Clarifying Business Meal Expenses for 2021 and 2022

The IRS recently clarified what types of business meals qualify for 100% expensing in 2021 and 2022. Meals must come from a restaurant, defined as any business preparing and selling food or beverage to retail customers for immediate consumption. Whether the food is consumed on the premises doesn’t matter.

Businesses selling pre-packaged food and drink that’s not for immediate consumption (e.g., grocery stores, liquor stores, and vending machines) don’t qualify.

This means dine-in, takeout and food carts/trucks all qualify. Everything else is out.

Remember that for a business meal to qualify as tax-deductible, it must have a business purpose, must not be lavish or extravagant, must have the business owner or employee present along with a business contact (e.g., customer or vendor) and must meet the ordinary and necessary definition.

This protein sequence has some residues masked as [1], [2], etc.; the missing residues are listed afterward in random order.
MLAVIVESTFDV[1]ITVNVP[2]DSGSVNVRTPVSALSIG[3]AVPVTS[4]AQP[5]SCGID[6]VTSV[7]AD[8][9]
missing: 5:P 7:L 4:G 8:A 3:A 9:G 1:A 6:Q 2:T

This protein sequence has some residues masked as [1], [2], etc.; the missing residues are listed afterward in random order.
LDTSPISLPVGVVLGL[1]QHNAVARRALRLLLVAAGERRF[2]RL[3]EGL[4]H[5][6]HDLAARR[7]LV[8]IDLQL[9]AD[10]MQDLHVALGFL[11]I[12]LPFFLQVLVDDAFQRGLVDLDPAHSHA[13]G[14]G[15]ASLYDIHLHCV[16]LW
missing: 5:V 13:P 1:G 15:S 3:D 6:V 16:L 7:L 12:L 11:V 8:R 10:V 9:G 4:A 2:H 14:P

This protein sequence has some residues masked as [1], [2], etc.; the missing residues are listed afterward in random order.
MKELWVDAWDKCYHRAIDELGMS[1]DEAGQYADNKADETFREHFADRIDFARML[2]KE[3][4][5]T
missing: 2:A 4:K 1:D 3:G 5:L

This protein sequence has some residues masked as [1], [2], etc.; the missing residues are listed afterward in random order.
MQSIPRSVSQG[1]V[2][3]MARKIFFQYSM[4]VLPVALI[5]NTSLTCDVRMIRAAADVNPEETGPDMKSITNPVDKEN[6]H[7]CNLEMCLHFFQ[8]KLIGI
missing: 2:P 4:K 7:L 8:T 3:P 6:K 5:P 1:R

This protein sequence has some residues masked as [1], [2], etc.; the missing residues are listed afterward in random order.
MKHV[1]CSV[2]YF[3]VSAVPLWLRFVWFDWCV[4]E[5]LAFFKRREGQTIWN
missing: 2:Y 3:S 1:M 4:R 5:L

Be sure to keep itemized receipts, not just the signed credit card slip, and write on the receipt who was present and what topics were discussed.

Reminder of Special Tax Breaks

The December 2020 stimulus package provided a few noteworthy tax breaks for companies.

A temporary tax break for 2021 and 2022 allows businesses to deduct 100% of business meals eaten at a restaurant, up from the usual 50%.

For businesses hard hit by the COVID-19 pandemic, the Employee Retention Tax Credit is available for the first half of 2021. Eligible businesses that were either shut down by the government or incurred at least a 20% reduction in gross receipts for one of the first two quarters of 2021 may qualify for this credit of up to $14,000 per employee. Claim this credit when you file quarterly form 941.

The Work Opportunity Tax Credit and the Family Medical Leave Tax Credit were extended to December 31, 2025.

Employers who pay qualified education expenses, including student loan payments, for employees can deduct up to $5,250 per employee through 2025.